Union University

Union University Department of Political Science

Department of Political Science



The Biden Pick

Sean Evans, Chair and Associate Professor of Political Science
Aug 23, 2008

This afternoon, Barack Obama introduced Senator Joe Biden as his vice president running mate for the 2008 election. Is Senator Biden a good choice? While all of the potential VP candidates had strengths and weaknesses, I think Biden was a good choice.

First, Obama kills two birds with one stone by addressing one of his biggest weaknesses: foreign policy expertise and experience. Biden has served as chair or ranking member of the Senate Foreign Relations Committee since 1995 and is well-respected for his knowledge and willingness to work in a bipartisan manner on the committee. With the recent events in Georgia, we have been reminded that the world outside the Middle East remains a dangerous place making foreign policy expertise highly valued.

And while the Obama campaign would hate the comparison, Biden is the "Dick Cheney" pick. In 2000, the inexperienced Governor of Texas chose the well-respected and experienced Washington hand to send the message that he was committed to governing. The choice added gravitas to the ticket and showed Bush's confidence in choosing someone more qualified than himself. By making this pick, Obama does the same. Biden has served in the Senate since 1972 and knows how to get things done in Washington. It may make some people feel more confident about Obama seeing Biden there though the Dick Cheney experience may make some people feel more uncomfortable with the choice.

Second, Biden can be a good attack dog. One of the main jobs of Vice President candidates is to attack the nominee of the opposing party so the presidential candidate can stay above the fray and look presidential. Biden is very good at this as Robert Bork, John Bolton, and others can attest.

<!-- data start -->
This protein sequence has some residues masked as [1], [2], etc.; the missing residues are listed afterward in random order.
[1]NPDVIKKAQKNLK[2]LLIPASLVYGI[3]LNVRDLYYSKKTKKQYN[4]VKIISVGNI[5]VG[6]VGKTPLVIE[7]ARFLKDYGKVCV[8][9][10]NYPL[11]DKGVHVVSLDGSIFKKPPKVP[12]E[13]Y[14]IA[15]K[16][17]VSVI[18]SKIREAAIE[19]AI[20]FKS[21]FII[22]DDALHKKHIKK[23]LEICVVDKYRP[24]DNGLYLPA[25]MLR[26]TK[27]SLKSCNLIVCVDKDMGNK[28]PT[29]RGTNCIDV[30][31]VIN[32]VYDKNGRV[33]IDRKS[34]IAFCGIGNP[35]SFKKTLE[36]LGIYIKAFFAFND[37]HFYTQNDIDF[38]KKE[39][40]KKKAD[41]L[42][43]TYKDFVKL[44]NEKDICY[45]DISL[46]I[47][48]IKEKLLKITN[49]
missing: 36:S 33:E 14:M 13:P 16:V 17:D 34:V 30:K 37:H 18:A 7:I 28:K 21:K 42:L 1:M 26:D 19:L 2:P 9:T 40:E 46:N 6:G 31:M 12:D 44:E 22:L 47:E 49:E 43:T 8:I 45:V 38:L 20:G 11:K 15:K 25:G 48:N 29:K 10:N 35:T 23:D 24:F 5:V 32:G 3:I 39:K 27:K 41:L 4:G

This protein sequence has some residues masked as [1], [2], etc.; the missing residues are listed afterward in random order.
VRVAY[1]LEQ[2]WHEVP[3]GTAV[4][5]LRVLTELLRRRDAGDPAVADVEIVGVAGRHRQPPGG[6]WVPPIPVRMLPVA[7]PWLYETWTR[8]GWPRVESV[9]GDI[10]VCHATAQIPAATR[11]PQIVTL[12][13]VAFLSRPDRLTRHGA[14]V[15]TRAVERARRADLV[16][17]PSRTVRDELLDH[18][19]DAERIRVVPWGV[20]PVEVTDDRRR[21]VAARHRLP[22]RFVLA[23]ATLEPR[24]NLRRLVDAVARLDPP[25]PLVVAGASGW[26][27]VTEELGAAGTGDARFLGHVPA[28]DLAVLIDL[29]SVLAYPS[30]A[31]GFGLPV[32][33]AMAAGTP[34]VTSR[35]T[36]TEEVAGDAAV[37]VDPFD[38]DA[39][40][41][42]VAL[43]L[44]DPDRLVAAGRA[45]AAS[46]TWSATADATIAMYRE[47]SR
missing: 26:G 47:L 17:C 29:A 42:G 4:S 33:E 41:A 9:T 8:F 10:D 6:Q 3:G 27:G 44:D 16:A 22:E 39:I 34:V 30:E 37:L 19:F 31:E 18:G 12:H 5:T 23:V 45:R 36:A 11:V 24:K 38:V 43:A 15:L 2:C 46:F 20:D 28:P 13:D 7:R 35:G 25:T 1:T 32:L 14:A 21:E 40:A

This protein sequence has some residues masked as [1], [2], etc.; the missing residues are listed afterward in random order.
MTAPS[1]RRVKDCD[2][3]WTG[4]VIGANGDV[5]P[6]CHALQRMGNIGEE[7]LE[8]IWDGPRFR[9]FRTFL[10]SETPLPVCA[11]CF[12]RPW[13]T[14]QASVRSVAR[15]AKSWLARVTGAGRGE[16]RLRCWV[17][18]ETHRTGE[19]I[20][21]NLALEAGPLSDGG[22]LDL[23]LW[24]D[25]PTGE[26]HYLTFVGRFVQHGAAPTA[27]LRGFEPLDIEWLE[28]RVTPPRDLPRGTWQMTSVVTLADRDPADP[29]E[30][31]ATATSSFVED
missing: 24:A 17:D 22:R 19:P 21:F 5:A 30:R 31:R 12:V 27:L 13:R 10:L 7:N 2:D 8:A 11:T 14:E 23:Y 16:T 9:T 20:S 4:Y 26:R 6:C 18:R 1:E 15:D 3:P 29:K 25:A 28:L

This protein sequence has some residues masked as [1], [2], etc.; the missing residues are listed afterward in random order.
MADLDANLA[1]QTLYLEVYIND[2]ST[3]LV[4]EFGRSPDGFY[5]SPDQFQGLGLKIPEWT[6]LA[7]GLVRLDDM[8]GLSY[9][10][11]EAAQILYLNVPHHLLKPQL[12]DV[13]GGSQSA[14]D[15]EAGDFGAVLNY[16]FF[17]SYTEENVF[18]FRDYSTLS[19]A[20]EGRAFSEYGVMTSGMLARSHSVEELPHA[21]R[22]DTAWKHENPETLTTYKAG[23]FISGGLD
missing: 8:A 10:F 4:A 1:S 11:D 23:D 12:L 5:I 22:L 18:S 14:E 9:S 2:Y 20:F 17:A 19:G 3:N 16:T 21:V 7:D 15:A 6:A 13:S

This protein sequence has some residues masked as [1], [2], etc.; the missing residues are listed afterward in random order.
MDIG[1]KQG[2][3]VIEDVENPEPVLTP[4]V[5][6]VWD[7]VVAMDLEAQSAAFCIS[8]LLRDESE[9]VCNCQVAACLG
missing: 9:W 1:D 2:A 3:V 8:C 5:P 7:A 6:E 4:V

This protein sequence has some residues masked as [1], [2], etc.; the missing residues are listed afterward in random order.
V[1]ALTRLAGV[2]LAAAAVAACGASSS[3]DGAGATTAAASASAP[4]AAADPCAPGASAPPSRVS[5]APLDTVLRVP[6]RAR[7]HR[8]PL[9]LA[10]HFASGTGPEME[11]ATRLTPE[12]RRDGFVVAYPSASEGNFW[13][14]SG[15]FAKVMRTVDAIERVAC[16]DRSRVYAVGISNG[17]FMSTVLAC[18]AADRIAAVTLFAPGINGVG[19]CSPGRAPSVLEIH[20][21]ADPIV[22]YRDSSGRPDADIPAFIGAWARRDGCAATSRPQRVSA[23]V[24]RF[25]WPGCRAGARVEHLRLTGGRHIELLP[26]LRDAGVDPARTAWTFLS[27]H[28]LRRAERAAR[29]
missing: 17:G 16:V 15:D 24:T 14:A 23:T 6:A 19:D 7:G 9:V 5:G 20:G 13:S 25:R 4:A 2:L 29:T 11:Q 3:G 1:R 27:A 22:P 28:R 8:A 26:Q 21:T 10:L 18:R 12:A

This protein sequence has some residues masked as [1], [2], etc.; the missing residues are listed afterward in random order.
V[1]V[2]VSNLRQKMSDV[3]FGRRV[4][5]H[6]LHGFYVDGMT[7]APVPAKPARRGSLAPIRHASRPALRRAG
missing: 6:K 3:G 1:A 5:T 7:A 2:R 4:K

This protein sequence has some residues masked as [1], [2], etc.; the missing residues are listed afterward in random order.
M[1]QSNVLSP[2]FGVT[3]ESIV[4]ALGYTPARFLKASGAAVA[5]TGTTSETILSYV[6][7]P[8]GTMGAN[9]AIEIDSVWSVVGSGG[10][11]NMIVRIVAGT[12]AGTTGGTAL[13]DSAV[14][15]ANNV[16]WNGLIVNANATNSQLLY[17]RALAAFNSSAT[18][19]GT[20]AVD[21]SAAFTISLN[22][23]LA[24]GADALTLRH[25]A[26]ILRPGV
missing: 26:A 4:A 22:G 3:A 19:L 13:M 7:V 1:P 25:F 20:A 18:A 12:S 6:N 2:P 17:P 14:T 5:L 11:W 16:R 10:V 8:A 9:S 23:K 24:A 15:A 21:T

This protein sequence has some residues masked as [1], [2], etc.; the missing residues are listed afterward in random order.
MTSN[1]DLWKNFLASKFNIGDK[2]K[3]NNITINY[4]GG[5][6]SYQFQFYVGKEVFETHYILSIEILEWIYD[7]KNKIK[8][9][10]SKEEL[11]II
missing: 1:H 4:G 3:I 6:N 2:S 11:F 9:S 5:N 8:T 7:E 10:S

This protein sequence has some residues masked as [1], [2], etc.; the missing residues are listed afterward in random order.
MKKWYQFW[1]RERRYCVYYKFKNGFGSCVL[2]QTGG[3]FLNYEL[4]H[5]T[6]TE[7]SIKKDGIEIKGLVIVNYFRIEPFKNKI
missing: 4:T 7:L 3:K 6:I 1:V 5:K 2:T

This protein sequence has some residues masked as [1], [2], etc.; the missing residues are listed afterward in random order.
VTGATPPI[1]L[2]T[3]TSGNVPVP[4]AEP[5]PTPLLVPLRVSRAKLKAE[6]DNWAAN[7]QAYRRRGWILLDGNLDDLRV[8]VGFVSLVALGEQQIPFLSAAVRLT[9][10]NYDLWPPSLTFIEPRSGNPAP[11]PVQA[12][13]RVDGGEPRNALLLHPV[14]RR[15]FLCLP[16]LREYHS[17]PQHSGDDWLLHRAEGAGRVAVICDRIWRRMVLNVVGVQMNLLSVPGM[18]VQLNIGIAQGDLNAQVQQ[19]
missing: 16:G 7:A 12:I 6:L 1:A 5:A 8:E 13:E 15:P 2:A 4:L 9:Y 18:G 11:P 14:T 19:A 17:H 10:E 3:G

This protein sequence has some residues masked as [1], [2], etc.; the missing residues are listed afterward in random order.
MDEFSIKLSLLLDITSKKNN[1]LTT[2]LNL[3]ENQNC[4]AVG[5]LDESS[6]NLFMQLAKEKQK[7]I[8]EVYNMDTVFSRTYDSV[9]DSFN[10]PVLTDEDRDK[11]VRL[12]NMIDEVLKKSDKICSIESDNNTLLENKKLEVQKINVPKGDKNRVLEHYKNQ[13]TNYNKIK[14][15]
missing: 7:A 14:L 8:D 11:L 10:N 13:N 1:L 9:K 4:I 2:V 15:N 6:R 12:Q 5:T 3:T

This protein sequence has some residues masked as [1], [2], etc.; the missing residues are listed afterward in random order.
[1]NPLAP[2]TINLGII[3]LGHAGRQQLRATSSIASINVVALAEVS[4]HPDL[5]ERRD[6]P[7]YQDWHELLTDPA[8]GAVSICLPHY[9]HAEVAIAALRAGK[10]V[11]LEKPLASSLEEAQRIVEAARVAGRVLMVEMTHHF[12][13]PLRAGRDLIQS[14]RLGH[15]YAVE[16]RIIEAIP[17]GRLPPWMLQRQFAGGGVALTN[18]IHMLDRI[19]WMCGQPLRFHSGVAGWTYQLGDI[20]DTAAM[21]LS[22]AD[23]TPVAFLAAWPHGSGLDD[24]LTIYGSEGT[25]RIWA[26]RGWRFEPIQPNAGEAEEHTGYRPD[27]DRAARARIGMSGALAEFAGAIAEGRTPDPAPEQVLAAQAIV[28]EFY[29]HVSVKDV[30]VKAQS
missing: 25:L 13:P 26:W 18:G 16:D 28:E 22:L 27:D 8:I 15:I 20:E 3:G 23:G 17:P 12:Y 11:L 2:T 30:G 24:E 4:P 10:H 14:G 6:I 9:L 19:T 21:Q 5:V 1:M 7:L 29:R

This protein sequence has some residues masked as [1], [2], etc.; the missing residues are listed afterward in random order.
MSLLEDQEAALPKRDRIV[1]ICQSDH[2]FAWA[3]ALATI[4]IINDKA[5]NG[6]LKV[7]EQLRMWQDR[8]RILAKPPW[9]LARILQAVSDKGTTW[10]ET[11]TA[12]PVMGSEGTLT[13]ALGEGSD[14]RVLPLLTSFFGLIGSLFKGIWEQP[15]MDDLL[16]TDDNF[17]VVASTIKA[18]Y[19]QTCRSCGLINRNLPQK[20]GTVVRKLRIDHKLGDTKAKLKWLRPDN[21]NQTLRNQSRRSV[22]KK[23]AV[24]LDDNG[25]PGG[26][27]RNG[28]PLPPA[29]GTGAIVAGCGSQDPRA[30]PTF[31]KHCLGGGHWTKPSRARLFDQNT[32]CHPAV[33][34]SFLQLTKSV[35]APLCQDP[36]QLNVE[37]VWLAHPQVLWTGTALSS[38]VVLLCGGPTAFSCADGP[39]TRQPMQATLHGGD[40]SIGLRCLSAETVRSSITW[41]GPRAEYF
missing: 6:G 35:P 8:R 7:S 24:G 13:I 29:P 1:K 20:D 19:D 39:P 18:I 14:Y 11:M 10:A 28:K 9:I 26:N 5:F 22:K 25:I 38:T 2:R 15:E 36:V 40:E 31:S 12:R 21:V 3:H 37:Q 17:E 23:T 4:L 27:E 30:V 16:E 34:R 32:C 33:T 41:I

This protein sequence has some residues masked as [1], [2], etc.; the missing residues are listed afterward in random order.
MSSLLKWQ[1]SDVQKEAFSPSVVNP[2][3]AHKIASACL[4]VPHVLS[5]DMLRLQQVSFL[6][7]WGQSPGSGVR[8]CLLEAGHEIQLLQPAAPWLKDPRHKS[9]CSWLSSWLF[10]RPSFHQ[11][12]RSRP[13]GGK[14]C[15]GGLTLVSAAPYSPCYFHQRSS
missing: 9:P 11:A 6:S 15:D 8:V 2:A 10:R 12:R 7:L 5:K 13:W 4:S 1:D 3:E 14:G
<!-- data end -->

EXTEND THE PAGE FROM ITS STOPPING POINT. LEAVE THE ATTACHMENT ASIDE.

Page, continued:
Third, many commentators mention his ability to connect with working class voters. And due to his background growing up in Scranton and his life in Delaware, he has clearly shown this ability. However, I question his ability to make Obama look more in touch with working class voters. Biden may be able to get Obama in the door to make the argument but in the end, Obama has to sell himself to working class voters. Biden can't.

As you would assume, Biden does come with some negatives. First, the flip side of Biden's experience is that he undermines Obama's change message. Biden was elected to the Senate at the age of 29 in 1972 and has served in the Senate for 36 years now. Biden has never really held a job outside of public service. Now, there is nothing wrong with a life of public service but many people feel more comfortable if the person has held a "normal" job.

More importantly, Biden can be easily tagged with contributing to the gridlock and partisanship in Washington. His leadership in defeating Robert Bork for the Supreme Court in 1987 led to the term "borking." In his time on the Senate Judiciary Committee, he has consistently voted the Democratic line on judges. And he has a high party unity score of 96% this year indicating that he has not been very bipartisan this past year. This undermines Obama's message of change and post-partisanship.

Biden also has a serious problem with talking on and on and on without getting to the point. While he has shown an ability to be disciplined at times, he does not show it often enough. Almost as bad, Biden is known for making some gaffes that make him, and potentially Obama, look bad. And don't worry, the Republicans are collecting a dossier of all of his gaffes that will come out soon.

All in all, Biden is a pretty good pick for Obama. But, we have to remember one important point: NO ONE ever votes for the vice president. Even with a strong vice president candidate (Al Gore) or a weak one (Quayle), the presidential candidate himself must sell himself to voters. It's time for Obama close the deal.